My father is dead, suffocated by the rocks that he swallowed, and I’ve never known my mother. These things were on my mind that September morning in 1924 when the train stopped at Hangzhou. I got off with the helping hand of a young student.
“How old are you, professor?” he asked me as he watched me struggle down the steps on my bandy legs.
“Three hundred and twenty-five years old,” I said.
He laughed, and I laughed too, even though it was completely true. It’s a long time, I know. I was sent to live with my grandparents in the nearby mountains when I was only a baby, and as I grew they told me great wild stories about my origins. Grandmother had warned me that because of my blood, because of its magical mixture, I would live for centuries. Centuries. I supposed, then, hobbling along the steep streets of Hangzhou while the sun climbed the sky, that it was the expectation she planted in my mind that fated me to live so long, not any magic. I didn’t know when it was that I became so skeptical, but there it was. But all that was soon to change. I can tell you only now that old and skeptical is no way to be.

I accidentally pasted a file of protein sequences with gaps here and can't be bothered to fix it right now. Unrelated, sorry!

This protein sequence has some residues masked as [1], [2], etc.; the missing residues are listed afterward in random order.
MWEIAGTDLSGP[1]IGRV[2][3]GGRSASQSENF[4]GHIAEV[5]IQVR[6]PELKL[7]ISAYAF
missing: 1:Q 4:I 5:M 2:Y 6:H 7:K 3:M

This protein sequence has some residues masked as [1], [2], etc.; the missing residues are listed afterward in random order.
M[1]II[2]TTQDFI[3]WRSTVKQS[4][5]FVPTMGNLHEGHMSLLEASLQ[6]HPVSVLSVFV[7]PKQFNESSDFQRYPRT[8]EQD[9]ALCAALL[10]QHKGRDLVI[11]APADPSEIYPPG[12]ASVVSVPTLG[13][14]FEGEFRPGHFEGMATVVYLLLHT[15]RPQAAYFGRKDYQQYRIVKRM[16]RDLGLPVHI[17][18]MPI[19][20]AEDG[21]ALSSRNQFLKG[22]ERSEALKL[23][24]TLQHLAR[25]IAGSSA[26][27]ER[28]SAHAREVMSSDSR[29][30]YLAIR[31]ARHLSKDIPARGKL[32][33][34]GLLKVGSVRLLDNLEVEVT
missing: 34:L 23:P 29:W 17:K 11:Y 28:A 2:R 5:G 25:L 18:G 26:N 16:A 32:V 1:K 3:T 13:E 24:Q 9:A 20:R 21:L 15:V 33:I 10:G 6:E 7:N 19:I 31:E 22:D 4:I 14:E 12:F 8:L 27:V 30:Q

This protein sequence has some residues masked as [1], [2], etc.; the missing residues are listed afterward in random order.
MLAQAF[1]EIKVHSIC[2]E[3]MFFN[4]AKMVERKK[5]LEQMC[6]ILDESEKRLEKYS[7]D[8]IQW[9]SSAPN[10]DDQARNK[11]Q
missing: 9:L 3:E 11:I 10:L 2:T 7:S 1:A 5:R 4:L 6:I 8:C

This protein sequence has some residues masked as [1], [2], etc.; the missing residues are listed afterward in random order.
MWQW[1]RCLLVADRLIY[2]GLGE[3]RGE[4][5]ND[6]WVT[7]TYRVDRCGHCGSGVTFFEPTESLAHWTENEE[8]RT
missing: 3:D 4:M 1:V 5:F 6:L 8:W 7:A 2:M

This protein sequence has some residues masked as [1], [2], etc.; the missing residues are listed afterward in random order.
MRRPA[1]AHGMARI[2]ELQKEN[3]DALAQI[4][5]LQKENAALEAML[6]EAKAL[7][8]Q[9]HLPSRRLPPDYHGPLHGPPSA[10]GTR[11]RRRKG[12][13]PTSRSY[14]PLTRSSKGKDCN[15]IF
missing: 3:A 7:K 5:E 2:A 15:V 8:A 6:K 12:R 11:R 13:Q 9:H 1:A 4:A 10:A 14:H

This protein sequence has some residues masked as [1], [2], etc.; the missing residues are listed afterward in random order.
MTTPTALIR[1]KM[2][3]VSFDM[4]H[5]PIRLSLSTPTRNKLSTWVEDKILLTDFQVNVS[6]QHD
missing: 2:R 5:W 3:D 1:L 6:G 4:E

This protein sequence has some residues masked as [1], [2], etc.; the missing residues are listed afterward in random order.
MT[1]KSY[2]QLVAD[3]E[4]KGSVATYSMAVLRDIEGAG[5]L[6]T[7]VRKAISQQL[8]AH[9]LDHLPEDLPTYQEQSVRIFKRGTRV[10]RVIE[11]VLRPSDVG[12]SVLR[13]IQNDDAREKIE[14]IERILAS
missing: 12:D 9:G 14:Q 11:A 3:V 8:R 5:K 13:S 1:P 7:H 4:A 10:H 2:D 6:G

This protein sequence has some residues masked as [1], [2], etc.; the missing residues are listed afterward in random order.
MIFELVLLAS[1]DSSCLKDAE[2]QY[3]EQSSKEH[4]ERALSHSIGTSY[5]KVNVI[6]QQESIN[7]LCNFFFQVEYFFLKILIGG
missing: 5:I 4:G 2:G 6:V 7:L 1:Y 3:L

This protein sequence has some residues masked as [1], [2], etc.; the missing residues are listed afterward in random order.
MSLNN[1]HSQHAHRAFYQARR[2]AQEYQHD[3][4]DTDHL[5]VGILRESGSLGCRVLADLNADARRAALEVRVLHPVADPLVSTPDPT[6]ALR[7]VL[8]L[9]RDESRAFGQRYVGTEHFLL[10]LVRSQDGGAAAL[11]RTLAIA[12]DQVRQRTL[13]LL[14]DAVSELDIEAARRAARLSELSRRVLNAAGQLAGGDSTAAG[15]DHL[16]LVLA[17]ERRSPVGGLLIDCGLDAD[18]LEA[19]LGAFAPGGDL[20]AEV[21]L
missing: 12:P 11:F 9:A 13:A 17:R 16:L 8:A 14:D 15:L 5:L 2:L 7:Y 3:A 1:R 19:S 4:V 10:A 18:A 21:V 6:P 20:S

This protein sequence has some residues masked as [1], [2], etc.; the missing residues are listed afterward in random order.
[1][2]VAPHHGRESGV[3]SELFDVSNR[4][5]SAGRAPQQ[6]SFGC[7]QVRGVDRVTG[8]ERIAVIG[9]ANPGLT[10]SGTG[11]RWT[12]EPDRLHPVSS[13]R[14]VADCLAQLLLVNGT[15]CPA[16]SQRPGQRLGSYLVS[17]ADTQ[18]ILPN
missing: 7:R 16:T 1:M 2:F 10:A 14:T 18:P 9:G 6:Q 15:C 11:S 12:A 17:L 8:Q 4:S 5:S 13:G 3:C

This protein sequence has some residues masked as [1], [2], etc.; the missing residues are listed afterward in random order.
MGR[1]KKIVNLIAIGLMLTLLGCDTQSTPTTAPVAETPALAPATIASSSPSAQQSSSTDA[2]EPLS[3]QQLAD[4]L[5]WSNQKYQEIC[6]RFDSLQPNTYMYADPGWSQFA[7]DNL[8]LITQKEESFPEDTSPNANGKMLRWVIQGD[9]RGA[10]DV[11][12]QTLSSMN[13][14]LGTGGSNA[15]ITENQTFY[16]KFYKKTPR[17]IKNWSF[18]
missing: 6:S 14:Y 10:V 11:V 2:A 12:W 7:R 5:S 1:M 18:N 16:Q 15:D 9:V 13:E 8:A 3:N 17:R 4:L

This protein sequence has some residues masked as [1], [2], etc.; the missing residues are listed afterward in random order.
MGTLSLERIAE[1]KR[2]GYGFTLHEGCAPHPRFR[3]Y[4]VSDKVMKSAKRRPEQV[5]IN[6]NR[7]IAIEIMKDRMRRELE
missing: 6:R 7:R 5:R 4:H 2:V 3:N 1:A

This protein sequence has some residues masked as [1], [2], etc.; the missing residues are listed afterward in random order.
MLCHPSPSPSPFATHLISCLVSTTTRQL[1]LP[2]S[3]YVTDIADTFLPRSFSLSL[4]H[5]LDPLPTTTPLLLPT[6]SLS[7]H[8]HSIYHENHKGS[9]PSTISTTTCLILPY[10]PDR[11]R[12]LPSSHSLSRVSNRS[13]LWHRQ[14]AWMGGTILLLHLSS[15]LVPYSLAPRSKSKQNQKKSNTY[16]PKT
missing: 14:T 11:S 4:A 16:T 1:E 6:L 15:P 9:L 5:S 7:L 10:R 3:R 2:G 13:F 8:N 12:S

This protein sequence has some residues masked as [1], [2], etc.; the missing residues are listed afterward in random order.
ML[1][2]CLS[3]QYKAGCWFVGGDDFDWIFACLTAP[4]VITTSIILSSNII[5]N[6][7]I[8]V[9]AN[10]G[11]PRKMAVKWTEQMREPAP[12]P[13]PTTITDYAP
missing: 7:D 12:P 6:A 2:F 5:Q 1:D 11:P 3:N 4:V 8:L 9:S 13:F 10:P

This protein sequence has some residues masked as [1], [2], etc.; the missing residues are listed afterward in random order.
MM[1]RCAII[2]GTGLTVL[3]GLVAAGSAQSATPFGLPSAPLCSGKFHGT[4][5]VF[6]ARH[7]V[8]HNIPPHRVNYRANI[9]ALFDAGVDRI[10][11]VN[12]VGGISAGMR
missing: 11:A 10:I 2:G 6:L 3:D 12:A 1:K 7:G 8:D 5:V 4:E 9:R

If you would like to read this article in its entirety, be sure to check out the June issue.